The biennial Long Island Sound Report Card delivered a stamp of approval for more than a decade’s worth of federal and state investment in improvements to sewage treatment facilities in both Connecticut and New York.

Save the Sound staff cautioned that individual beaches and bays face continued challenges (testing monitored “open water” conditions only, according to a press release), that the westernmost portion of the Sound remains stressed, and that climate change and population growth pose challenges requiring additional investment.

The report was released Monday, Sept. 24.

The most positive results were found in the measurement of dissolved oxygen in the Long Island Sound, a barometer for the health of the waterway. Low levels of dissolved oxygen (hypoxia) can lead to fish die-offs, reduced reproduction of marine life, and other adverse conditions. Improvements to sewage treatment plants in the region have reduced the discharge of nitrogen to the Sound from those plants by 58.5% which, in turn, reduces the depletion of oxygen in the waterway and supports marine life.

For the first time the report includes 10 years of data and an assessment of how water quality is trending in each region of the Sound.

Year-to-year (or even multi-year) fluctuations in water quality can be influenced by weather conditions and other factors, so scientists are wary of identifying a trend until numerous years of data from water quality measurements are available. The 2018 report includes evidence that dissolved oxygen levels, the focus of coordinated conservation efforts, have improved over the past 10 years.  

The region where the improvement is the most dramatic is the Eastern Narrows, which spans the entire open coastline of Westchester County, N.Y., to Darien on the north, and the open coastline of Nassau County to Asharoken, N.Y., on the south side of the Sound. This region went from a “D+” in 2008 to a “B-” in 2017, benefitting from both the upgrades made to its local wastewater treatment plants and those made to plants on the East River, which flows into the western end of the Sound.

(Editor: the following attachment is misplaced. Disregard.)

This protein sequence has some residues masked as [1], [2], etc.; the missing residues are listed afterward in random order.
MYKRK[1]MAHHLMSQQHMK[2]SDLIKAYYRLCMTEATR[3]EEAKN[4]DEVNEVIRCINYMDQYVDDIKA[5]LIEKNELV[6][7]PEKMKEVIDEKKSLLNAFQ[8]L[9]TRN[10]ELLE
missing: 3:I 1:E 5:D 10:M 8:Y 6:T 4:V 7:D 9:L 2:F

Water quality in the Sound is now a far cry from conditions in the 1980s, when a steady increase in population and poorly treated sewage led to harbors full of dying fish and shellfish, dirty beaches, and waters almost devoid of oxygen. By 2000, the U.S. Environmental Protection Agency (EPA), the New York State Department of Environmental Conservation (DEC), and the Connecticut Department of Energy and Environmental Protection (DEEP), agreed to make a significant investment in a clean and healthy Sound. More than two billion dollars were invested over the following 16 years to treat nitrogen at dozens of sewage treatment plants that discharge to the Sound — ultimately achieving a 58.5% reduction in the amount of nitrogen entering Long Island Sound from those plants.

“In many respects what we’re seeing is a victory for the tenets of the Clean Water Act, as well as the commitment shown by New York and Connecticut officials, the EPA, and citizens alike,” Tracy Brown, director of Save the Sound, said. “We now have hard evidence that investment in improved technology at treatment plants pays great dividends.

“The most important step now is to recognize that there is more work to be done — both to keep from sliding backwards in the face of climate change and population pressure, but also to move forward so that the most heavily populated areas of the Sound share in the recovery,” Brown added.

The Western Narrows, home to New York City, have remained stalled at an “F” grade (45%) since 2008. The area is densely developed, heavily populated, and has very little exchange with the Atlantic Ocean, so is still suffering from nitrogen pollution stemming from human waste and stormwater runoff. However, even this most challenging part of the Sound showed significant improvements in dissolved organic carbon in the 10-year data, leading to a sense of optimism for scientists involved in the study.  

In addition to dissolved oxygen, the report measured water clarity, chlorophyll a levels, and dissolved organic carbon. Overall, the geographic report card revealed:



  • The Eastern Basin received an A+ (100%). This region’s water quality has been consistently excellent over the past decade.

  • The Central Basin received an A (96%). Conditions have been consistently supportive of marine life over the past decade.

  • The Western Basin received an A- (92%). This region has shown notable improvement in water quality over the last decade, as the summer zone of lowoxygen continues to shrink.

  • The Eastern Narrows received a B- (82%). This region still needs to improve its dissolved oxygen levels; however, overall water quality has improved significantly over the past decade.

  • The Western Narrows received an F (45%). This part of the Sound is still suffering from nitrogen pollution stemming from human waste and stormwaterrunoff; however, significant improvements in the DOC indicator could be a sign of things to come in future Report Cards.


The Long Island Sound Report Card was produced by Save the Sound and published in using 2008-17 data. Science direction was provided by Dr. Jamie Vaudrey and Dr. Jason Krumholz.

Funding was provided by the Long Island Sound Funders Collaborative. Information can be found at lisfc.org.

The report and steps individuals can take to help improve Long Island Sound water quality is available at: www.savethesound.org.

Save the Sound is a bi-state program of the Connecticut Fund for the Environment with a 45-year track record of restoring and protecting the waters and shorelines of the Long Island Sound. It has offices in Mamaroneck, N.Y., and New Haven.